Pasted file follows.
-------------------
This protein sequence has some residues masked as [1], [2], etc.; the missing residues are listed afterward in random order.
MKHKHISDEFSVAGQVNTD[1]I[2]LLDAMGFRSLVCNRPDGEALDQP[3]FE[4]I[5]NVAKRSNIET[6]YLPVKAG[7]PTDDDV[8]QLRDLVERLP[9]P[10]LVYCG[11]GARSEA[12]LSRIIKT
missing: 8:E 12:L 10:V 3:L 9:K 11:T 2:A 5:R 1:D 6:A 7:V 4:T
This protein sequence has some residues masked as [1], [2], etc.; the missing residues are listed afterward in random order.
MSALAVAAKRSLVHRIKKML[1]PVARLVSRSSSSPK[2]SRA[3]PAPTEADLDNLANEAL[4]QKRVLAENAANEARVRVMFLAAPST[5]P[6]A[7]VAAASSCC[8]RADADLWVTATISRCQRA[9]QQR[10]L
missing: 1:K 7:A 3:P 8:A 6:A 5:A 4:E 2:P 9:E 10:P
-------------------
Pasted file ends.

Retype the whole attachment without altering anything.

This protein sequence has some residues masked as [1], [2], etc.; the missing residues are listed afterward in random order.
MKHKHISDEFSVAGQVNTD[1]I[2]LLDAMGFRSLVCNRPDGEALDQP[3]FE[4]I[5]NVAKRSNIET[6]YLPVKAG[7]PTDDDV[8]QLRDLVERLP[9]P[10]LVYCG[11]GARSEA[12]LSRIIKT
missing: 8:E 12:L 10:V 3:L 9:K 11:T 2:A 5:R 1:D 6:A 7:V 4:T
This protein sequence has some residues masked as [1], [2], etc.; the missing residues are listed afterward in random order.
MSALAVAAKRSLVHRIKKML[1]PVARLVSRSSSSPK[2]SRA[3]PAPTEADLDNLANEAL[4]QKRVLAENAANEARVRVMFLAAPST[5]P[6]A[7]VAAASSCC[8]RADADLWVTATISRCQRA[9]QQR[10]L
missing: 1:K 7:A 3:P 8:A 6:A 5:A 4:E 2:P 9:E 10:P